Many people think of customer service as a department. If you’ve been following me, you’ll know my belief is that customer service is a philosophy, not a department. It should be embraced by every employee, regardless of their job and how long they’ve been there. With that said, the focus on this topic is on […]
Many people think of customer service as a department. If you’ve been following me, you’ll know my belief is that customer service is a philosophy, not a department. It should be embraced by every employee, regardless of their job and how long they’ve been there. With that said, the focus on this topic is on what many consider to be the customer service and support department – the people who have contact and interaction with the customer.
Direct interaction can come in many forms. It can be the traditional customer service team who fields questions and complaints. It can come through a customer simply calling, for any reason, to connect with someone inside the company. The customer may reach out to the company via social channels, a website, a text message – really any interaction with the company.
So here is the big question to ponder: Does your company just answer questions and manage complaints, or do they validate the customer’s decision to do business with you?
In other words, when the interaction with the customer is over, does the customer think, “I love doing business with this company”?
Now, that makes common sense, but here is where some companies get it wrong. They focus on metrics – or should I say, the wrong metrics. Metrics are important, as they can tell a big part of the story. If one of your key metrics is about getting the customer off the phone as quickly as possible, however, you could be shortsighted.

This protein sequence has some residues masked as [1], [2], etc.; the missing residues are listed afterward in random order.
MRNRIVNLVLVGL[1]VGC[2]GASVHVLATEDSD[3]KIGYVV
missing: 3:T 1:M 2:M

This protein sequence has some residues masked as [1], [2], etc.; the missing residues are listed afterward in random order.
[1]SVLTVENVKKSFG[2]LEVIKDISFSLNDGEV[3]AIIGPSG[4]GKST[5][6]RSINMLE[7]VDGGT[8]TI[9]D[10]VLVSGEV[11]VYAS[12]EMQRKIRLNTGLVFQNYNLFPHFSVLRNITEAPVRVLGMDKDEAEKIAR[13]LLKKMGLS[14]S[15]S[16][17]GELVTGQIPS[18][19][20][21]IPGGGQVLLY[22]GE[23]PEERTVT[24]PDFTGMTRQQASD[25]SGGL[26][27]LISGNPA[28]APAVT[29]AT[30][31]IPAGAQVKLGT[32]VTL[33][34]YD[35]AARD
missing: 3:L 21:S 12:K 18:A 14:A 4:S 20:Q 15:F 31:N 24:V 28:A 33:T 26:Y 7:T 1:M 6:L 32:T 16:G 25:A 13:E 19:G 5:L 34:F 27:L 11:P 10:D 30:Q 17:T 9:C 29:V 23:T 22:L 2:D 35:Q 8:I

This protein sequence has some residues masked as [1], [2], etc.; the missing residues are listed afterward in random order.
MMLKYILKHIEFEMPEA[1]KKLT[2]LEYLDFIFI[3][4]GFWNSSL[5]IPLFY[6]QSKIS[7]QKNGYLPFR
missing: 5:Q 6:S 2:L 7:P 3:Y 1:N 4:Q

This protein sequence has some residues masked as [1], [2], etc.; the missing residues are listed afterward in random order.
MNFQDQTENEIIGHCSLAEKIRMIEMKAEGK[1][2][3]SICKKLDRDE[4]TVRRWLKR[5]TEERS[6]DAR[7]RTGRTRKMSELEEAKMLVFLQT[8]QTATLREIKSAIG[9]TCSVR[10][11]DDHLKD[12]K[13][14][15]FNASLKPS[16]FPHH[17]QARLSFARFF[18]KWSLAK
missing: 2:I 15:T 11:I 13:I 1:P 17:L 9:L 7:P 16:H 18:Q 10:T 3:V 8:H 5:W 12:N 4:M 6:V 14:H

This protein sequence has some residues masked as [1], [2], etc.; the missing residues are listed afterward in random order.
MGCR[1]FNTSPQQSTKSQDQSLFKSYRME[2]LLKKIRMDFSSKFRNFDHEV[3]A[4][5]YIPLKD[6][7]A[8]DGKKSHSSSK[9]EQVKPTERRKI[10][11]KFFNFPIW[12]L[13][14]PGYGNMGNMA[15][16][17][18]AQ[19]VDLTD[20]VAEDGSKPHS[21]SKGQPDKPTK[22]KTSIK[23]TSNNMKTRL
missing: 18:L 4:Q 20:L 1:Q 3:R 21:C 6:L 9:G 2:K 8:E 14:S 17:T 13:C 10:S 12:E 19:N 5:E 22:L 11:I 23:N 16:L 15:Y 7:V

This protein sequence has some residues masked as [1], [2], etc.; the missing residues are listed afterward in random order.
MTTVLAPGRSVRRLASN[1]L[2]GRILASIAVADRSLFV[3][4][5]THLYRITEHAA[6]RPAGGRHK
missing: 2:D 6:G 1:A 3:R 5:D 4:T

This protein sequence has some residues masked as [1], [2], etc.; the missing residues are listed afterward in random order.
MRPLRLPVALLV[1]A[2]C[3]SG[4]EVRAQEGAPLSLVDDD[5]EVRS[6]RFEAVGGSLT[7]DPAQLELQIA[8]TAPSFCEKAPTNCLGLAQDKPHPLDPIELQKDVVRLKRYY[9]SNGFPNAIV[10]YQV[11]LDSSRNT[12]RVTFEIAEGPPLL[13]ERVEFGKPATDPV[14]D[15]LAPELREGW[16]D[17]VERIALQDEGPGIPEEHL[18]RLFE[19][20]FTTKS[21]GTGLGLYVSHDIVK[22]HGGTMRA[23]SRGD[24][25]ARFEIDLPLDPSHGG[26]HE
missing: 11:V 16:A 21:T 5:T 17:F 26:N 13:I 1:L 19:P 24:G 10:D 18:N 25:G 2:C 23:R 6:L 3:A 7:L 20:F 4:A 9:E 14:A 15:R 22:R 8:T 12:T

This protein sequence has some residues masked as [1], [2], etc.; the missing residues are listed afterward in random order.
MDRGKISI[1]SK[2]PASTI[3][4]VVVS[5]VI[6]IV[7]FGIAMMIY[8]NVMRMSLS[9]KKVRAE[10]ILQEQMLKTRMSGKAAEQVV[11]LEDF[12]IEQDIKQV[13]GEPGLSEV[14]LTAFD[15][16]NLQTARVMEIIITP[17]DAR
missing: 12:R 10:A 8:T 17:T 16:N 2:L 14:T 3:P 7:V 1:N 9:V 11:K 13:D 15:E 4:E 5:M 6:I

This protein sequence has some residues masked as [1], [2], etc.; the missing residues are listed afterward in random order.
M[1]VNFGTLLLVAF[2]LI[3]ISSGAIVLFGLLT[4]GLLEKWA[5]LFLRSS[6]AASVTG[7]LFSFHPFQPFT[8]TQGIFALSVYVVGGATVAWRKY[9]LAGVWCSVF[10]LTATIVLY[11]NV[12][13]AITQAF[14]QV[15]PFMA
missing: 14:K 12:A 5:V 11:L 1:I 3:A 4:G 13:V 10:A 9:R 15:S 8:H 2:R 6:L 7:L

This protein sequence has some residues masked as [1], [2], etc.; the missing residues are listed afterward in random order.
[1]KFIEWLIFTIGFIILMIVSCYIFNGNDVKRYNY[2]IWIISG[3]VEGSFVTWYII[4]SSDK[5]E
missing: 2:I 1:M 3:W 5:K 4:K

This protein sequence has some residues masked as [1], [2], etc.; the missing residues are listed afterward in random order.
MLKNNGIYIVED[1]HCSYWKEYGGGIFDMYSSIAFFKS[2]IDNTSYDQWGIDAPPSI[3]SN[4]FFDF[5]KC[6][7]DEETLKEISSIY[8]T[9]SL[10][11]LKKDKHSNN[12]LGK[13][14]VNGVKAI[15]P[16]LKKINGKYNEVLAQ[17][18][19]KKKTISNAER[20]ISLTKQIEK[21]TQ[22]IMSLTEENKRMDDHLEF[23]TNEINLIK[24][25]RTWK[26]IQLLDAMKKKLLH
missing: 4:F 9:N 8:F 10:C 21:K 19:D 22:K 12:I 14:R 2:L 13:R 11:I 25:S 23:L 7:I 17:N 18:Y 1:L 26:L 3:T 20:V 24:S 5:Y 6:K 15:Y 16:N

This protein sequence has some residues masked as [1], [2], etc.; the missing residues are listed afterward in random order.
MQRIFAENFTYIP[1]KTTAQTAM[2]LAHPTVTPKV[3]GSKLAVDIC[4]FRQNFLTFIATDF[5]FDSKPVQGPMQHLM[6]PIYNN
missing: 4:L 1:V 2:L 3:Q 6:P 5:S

The best customer support does several things. First, it answers the customer’s question. Second, it gives an opportunity for the service provider to make suggestions, answer future questions the customer may have (but, doesn’t know it yet), and more. This doesn’t happen if you’re trying to rush a customer off the call.
Customers will call for help and support – and even to complain. And, this is when the company gets to prove itself. Through an employee’s knowledge, communication skills, patience, willingness to help, and ability to build rapport, he or she can ensure the customer is not only happy but has also made the right choice. In other words, validate the reason a customer chose to do business with the company in the first place. But, that can’t happen if efficiency is how you measure success. Instead, the focus should be on the customer’s level of delight and willingness to want to do business with you the next time they need whatever it is that you sell.
Validation needs to be a part of the customer experience. It creates confidence, and that can lead to loyalty!
Shep Hyken is a customer service/CX expert, award-winning keynote speaker, and New York Times bestselling author. Learn more about Shep’s customer service and customer experience keynote speeches and his customer service training workshops at www.Hyken.com. Connect with Shep on LinkedIn.
(Copyright © MMXVII, Shep Hyken)
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